The pattern-based spatial analysis makes it possible to search for areas with similar spatial patterns. This vignette shows how to do spatial patterns’ search on example datasets. Let’s start by attaching necessary packages:
Spatial patterns’ search requires two spatial objects. The first one is the area of interest, and the second one is a larger area that we want to search in. For this vignette, we read the
"raster/landcover2015.tif" file, and crop our area of interest using coordinates of its borders.
landcover = read_stars(system.file("raster/landcover2015.tif", package = "motif")) ext = st_bbox(c(xmin = 238000, xmax = 268000, ymin = -819814, ymax = -789814), crs = st_crs(landcover)) landcover_ext = landcover[ext]
landcover_ext represents area mostly covered by forest with some agriculture.
We want to compare it to the land cover dataset of New Guinea -
#> downsample set to c(13,13)
Spatial patterns’ search is done by the
lsp_search() function. It expects an area of interest as the first object and the larger area as the second one. We should provide the type of signature (
type) and the suitable distance function (
dist_fun) that we want to use to compare two datasets. Additional arguments include the size of the search window from the larger area (
window) and how much of NA values we can accept in the local landscapes (
search_1 = lsp_search(landcover_ext, landcover, type = "cove", dist_fun = "jensen-shannon", window = 100, threshold = 1) #> Metric: 'jensen-shannon' using unit: 'log2'. search_1 #> stars object with 2 dimensions and 3 attributes #> attribute(s): #> Min. 1st Qu. Median Mean 3rd Qu. Max. #> id 1.0000000000 722.25000000 1443.5 1443.5000000 2164.75 2886 #> na_prop 0.0000000000 0.00220000 1.0 0.6757365 1.00 1 #> dist 0.0001794214 0.05387658 0.5 0.3352646 0.50 1 #> dimension(s): #> from to offset delta refsys point values x/y #> x 1 74 -1091676 30000 unnamed NA NULL [x] #> y 1 39 -38556.5 -30000 unnamed NA NULL [y]
The result of the
lsp_search() function is a
stars object with three attributes:
id- unique value for each local landscape
na_prop- proportion (0-1) of NA values in each local landscapes
dist- the distance between our area of interest and each local landscape
We can visualize the results, using, for example, the tmap package:
It is now possible to see that there are several areas with a distance below 0.001 represented by a yellow color - they are the most similar to
We can find their ids using the code below.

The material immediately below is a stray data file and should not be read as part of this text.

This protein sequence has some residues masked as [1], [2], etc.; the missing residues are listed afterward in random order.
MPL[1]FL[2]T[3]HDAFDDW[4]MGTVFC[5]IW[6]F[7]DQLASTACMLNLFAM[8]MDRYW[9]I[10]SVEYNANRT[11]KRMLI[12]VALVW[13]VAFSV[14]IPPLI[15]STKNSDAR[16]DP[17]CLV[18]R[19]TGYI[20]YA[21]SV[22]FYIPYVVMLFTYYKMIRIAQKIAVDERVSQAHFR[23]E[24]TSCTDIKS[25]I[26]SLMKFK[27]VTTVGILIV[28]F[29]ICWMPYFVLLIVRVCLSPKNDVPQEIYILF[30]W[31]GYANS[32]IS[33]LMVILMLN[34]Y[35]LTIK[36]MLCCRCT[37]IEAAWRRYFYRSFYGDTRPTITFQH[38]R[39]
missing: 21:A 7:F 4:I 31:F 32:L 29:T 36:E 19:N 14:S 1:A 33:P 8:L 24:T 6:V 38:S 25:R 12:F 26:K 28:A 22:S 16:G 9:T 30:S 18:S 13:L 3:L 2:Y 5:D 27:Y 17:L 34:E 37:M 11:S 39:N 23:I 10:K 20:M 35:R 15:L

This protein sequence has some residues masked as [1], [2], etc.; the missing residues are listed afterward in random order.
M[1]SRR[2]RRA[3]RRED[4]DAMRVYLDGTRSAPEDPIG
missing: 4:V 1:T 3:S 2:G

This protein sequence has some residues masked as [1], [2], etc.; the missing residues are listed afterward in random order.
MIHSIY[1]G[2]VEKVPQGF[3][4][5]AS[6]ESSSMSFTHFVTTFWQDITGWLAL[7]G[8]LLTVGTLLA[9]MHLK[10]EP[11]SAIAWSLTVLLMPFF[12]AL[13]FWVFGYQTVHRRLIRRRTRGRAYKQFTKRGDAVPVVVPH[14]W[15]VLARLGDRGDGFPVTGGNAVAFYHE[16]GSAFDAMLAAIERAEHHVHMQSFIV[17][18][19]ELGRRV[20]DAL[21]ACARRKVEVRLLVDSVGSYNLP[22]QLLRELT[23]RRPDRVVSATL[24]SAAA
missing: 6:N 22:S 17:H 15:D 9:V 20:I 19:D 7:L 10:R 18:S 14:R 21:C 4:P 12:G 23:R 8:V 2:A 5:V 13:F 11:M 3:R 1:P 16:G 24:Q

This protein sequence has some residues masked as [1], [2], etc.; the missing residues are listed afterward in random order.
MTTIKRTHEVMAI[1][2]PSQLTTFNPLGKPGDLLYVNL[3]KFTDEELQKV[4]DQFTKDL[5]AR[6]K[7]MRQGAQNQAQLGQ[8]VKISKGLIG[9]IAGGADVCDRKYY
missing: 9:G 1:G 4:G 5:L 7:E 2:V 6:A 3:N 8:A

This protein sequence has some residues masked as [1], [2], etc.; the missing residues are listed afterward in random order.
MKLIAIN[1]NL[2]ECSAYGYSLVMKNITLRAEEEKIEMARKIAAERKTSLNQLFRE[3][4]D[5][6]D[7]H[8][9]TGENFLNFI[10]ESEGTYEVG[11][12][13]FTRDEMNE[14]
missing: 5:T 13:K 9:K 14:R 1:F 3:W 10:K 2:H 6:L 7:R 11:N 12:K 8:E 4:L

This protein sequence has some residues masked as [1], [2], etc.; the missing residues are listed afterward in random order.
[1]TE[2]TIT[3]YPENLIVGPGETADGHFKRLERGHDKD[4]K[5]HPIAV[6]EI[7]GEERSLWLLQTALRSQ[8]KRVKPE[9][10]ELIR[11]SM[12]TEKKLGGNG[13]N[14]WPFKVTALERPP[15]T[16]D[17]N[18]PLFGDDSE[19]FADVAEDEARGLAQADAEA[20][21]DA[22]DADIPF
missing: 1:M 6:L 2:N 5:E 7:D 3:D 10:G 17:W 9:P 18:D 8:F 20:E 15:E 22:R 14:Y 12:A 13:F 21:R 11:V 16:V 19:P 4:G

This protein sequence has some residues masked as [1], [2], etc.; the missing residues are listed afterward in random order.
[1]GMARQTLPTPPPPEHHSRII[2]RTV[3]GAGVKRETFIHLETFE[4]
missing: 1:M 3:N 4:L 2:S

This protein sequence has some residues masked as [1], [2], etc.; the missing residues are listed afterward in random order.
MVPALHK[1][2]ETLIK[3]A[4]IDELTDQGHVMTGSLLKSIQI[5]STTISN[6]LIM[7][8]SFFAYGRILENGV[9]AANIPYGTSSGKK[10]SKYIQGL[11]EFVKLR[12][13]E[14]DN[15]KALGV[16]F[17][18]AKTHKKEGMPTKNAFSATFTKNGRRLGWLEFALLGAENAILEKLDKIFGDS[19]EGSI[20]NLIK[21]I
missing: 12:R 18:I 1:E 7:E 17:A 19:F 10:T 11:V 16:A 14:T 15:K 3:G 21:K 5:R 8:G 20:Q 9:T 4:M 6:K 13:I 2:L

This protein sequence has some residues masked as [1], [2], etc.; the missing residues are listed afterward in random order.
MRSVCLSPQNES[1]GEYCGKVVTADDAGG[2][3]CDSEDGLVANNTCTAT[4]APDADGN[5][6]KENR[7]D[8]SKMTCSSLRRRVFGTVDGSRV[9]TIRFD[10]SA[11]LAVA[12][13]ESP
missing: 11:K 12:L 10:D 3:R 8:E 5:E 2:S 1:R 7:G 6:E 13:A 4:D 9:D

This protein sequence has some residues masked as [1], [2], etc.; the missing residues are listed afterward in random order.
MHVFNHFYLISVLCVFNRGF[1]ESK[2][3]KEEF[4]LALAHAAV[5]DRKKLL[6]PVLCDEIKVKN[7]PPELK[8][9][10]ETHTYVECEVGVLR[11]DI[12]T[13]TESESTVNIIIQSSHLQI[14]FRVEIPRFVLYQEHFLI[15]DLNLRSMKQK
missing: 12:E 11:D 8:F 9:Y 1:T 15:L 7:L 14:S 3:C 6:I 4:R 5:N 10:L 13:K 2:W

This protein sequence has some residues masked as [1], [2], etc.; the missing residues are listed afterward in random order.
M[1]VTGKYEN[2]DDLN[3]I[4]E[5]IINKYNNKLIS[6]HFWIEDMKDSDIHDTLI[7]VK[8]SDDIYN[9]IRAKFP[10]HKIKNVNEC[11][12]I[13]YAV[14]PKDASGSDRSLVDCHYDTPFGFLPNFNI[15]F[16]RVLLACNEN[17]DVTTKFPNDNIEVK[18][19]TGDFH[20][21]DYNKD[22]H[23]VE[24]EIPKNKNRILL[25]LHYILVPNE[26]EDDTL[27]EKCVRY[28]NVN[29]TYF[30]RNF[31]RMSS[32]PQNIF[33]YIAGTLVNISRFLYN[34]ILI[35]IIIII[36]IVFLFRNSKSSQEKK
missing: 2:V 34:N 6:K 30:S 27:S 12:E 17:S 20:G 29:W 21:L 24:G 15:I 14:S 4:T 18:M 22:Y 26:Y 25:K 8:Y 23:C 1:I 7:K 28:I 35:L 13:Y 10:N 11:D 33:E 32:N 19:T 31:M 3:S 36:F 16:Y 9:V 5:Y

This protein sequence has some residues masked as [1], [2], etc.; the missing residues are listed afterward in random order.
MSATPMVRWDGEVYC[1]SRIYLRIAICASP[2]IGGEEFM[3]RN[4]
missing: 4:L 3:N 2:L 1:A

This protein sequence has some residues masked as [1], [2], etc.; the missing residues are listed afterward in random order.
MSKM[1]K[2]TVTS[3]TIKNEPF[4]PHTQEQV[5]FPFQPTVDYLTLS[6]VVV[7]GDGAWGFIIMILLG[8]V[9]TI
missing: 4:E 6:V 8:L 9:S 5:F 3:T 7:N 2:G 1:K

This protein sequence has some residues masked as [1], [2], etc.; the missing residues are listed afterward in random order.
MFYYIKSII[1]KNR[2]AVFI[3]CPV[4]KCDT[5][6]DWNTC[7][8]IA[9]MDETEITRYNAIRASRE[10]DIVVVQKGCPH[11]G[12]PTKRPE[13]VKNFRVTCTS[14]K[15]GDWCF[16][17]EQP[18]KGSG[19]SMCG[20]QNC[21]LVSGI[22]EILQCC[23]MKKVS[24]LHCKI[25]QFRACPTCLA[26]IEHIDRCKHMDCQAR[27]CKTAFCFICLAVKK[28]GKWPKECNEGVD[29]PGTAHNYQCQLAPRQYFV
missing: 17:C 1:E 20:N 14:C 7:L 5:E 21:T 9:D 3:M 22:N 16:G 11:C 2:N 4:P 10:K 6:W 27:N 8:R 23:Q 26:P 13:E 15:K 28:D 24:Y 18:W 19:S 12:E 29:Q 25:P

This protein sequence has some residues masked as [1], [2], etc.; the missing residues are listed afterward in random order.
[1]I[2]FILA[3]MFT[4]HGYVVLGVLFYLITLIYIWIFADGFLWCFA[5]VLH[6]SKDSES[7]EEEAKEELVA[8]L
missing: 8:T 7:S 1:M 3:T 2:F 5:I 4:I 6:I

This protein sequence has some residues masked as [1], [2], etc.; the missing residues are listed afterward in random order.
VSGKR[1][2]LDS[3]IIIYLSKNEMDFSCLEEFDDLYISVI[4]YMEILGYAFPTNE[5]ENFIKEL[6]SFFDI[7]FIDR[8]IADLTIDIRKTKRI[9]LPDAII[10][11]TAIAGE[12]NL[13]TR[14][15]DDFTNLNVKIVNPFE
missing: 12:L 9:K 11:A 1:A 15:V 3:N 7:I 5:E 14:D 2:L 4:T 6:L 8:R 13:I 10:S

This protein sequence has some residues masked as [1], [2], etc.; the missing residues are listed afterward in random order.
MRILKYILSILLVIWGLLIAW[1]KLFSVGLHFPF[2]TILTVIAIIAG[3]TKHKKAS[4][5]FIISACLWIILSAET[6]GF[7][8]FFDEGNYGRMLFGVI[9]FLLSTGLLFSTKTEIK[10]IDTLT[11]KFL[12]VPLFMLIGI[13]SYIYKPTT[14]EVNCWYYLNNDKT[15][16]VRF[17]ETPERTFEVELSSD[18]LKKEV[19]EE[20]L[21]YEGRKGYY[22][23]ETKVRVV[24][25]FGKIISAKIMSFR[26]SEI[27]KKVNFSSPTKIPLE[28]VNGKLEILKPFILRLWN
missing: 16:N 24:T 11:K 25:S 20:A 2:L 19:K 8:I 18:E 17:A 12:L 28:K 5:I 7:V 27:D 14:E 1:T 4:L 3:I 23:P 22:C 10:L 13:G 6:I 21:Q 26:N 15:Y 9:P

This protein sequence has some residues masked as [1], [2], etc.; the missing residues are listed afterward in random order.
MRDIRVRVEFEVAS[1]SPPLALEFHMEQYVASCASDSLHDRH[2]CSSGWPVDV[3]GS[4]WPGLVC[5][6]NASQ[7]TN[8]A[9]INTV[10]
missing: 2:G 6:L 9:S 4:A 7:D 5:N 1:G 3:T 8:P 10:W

To extract selected local landscape, the
lsp_extract() function can be used.
search_1_690 = lsp_extract(landcover, window = 100, id = 690)
Its output is a
stars object, that we can vizualize and see that it is fairly similar to the area of interest.
Search is also possible in irregular local landscapes, based on polygon data.
ecoregions.gpkg contains terrestrial ecoregions for New Guinea from https://ecoregions2017.appspot.com/.
This dataset has 22 rows, where each row relates to one ecoregion. Each ecoregion is also related to a unique value in the
lsp_search() function works very similarly to the previous case - we just need to provide our ecoregions in the
search_2 = lsp_search(landcover_ext, landcover, type = "cove", dist_fun = "jensen-shannon", window = ecoregions["id"], threshold = 1) #> Metric: 'jensen-shannon' using unit: 'log2'. search_2 #> stars object with 2 dimensions and 3 attributes #> attribute(s), summary of first 1e+05 cells: #> Min. 1st Qu. Median Mean 3rd Qu. #> id 21.000000000 21.000000000 21.000000000 21.000000000 21.000000000 #> na_prop 0.007177053 0.007177053 0.007177053 0.007177053 0.007177053 #> dist 0.016081750 0.016081750 0.016081750 0.016081750 0.016081750 #> Max. NA's #> id 21.000000000 98383 #> na_prop 0.007177053 98383 #> dist 0.016081750 98383 #> dimension(s): #> from to offset delta refsys point values x/y #> x 1 7360 -1091676 300 unnamed FALSE NULL [x] #> y 1 3812 -38556.5 -300 unnamed FALSE NULL [y]
Let’s vizualize the output:
my_breaks = c(0, 0.001, 0.01, 0.1, 1.01) tm_shape(search_2) + tm_raster("dist", breaks = my_breaks, palette = "-viridis") + tm_shape(ecoregions) + tm_borders(col = "black") + tm_layout(legend.outside = TRUE) #> stars object downsampled to 1390 by 720 cells. See tm_shape manual (argument raster.downsample)
This search shows that most of the polygons are fairly different from our area of interest. Only one of them, located in the east, has a relatively small distance of about 0.007.
min_search2 = min(search_2$dist, na.rm = TRUE) min_search2 #>  0.006810959
We can obtain its id (
10) using the code below.
Now, we can use
lsp_extract() to extract land cover for this ecoregion.
search_2_10 = lsp_extract(landcover, window = ecoregions["id"], id = 10)
This local landscape is also mostly covered by forest with just some smaller areas of agriculture.